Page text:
Author(s): Jacob Proctor (Editor); Prudence Peiffer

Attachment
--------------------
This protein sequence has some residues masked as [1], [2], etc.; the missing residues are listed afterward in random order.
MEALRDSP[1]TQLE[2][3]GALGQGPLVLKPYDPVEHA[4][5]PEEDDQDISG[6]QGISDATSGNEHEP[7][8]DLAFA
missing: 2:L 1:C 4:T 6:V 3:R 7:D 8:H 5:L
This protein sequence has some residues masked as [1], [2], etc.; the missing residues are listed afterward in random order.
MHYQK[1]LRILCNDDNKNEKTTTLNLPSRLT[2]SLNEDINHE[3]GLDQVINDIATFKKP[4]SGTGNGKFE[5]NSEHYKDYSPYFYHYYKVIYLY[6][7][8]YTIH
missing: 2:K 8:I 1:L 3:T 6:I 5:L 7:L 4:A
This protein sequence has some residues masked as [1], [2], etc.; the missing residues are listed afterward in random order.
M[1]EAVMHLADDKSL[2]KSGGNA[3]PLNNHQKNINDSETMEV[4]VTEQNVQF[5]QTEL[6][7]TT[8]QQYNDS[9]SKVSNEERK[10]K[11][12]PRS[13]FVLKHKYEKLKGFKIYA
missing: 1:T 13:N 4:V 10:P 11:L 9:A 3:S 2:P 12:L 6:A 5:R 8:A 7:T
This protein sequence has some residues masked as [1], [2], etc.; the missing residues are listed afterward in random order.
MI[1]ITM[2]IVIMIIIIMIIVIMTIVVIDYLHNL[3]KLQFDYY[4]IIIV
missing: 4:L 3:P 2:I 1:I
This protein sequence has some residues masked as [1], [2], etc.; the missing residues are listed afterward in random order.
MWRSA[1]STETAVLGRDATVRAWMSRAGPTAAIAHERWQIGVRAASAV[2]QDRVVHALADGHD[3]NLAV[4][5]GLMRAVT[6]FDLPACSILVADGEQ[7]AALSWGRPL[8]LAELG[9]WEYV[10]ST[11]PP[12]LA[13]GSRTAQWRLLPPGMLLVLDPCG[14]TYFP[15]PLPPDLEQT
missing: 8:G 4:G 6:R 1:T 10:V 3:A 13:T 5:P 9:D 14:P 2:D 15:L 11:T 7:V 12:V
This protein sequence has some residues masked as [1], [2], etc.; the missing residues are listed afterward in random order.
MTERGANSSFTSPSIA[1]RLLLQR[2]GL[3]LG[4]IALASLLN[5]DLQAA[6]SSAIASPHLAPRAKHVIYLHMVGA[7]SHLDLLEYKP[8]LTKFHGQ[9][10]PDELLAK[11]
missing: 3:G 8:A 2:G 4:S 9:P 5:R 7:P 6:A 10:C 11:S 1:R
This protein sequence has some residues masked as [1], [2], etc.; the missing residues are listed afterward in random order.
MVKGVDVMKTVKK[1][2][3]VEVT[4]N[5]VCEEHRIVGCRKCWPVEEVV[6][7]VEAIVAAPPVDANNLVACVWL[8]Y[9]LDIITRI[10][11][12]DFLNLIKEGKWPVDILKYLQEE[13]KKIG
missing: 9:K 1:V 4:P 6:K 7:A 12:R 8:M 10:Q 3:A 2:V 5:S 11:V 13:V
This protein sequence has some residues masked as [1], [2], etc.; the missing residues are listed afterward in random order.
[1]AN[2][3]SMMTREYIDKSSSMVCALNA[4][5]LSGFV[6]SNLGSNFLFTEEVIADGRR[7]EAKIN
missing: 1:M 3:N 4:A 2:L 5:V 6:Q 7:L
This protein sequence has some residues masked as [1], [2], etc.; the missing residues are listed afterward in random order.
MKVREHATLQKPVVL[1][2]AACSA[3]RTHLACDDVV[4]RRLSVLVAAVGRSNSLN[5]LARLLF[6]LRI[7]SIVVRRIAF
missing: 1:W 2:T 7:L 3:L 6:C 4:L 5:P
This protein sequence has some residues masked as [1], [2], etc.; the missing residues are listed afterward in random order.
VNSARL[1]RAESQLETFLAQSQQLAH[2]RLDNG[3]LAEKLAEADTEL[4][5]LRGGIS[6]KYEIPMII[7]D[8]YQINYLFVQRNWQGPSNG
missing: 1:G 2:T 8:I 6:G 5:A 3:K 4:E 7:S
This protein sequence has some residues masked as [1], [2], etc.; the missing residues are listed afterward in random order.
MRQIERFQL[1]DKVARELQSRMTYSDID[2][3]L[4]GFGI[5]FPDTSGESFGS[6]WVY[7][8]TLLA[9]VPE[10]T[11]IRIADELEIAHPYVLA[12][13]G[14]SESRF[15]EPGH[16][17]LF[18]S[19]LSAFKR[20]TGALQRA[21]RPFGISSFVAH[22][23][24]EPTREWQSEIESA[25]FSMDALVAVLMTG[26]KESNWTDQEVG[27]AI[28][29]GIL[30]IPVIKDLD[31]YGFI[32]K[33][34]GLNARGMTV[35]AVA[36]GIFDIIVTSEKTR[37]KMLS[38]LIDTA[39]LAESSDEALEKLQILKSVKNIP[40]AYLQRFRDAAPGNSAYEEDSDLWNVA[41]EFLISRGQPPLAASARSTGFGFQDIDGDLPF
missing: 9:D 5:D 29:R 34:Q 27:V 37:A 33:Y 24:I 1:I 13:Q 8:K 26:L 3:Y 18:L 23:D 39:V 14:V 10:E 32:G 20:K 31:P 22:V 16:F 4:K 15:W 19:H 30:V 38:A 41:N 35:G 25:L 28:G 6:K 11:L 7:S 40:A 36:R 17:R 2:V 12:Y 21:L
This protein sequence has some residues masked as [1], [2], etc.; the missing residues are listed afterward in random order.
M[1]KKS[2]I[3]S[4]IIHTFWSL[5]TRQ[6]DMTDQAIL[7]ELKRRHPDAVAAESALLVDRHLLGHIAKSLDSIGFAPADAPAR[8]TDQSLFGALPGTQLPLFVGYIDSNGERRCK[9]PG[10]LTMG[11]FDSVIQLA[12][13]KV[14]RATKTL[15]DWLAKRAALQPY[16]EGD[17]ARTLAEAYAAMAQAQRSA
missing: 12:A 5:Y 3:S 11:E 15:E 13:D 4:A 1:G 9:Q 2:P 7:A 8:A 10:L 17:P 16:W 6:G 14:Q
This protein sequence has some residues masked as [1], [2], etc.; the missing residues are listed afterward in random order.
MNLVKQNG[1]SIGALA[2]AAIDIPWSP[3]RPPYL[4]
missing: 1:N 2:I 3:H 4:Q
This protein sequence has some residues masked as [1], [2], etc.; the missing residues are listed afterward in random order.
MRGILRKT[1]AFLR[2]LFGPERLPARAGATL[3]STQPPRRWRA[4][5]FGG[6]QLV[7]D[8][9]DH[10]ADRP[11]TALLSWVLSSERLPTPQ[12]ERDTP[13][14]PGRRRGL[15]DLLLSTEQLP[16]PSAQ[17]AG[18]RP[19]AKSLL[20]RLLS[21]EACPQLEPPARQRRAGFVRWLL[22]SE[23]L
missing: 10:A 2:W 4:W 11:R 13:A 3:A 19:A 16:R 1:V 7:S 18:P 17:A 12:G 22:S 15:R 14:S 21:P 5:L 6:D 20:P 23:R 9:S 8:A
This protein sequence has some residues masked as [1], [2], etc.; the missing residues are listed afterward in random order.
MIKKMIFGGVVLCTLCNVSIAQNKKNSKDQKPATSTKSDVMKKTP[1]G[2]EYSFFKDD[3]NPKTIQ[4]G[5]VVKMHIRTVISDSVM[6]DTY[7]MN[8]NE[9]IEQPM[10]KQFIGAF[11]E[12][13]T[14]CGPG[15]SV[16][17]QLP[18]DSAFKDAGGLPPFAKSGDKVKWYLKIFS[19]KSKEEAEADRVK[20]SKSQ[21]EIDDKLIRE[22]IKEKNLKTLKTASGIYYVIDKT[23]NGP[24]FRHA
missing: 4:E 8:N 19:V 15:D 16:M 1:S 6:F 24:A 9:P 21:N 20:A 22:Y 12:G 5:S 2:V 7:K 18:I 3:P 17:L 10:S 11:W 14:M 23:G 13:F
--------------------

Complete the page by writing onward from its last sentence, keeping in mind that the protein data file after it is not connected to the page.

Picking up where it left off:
Over a career that now spans nearly seven decades, the American painter Alex Katz (b. 1927, New York) has devoted himself to the representation of the here and now and to the immediacy of human perception - a commitment to what the artist has often described as "painting in the present tense." Alex Katz emerged on the New York scene in the 1950s during the heyday of Abstract Expressionism and just prior to the explosion of Pop Art, yet his unique aesthetic has always stood apart from other painters of his generation. Influenced by con-temporary music, dance and poetry, he has long pursued his own idiosyncratic and decidedly modern form of realism. From his iconic portraits of family, friends, and artistic collaborators to his less well-known landscapes and city scenes, Katz's consummate technique and sensitivity for painterly surfaces unfolds in productive tension with the formal languages of film, fashion, and advertising.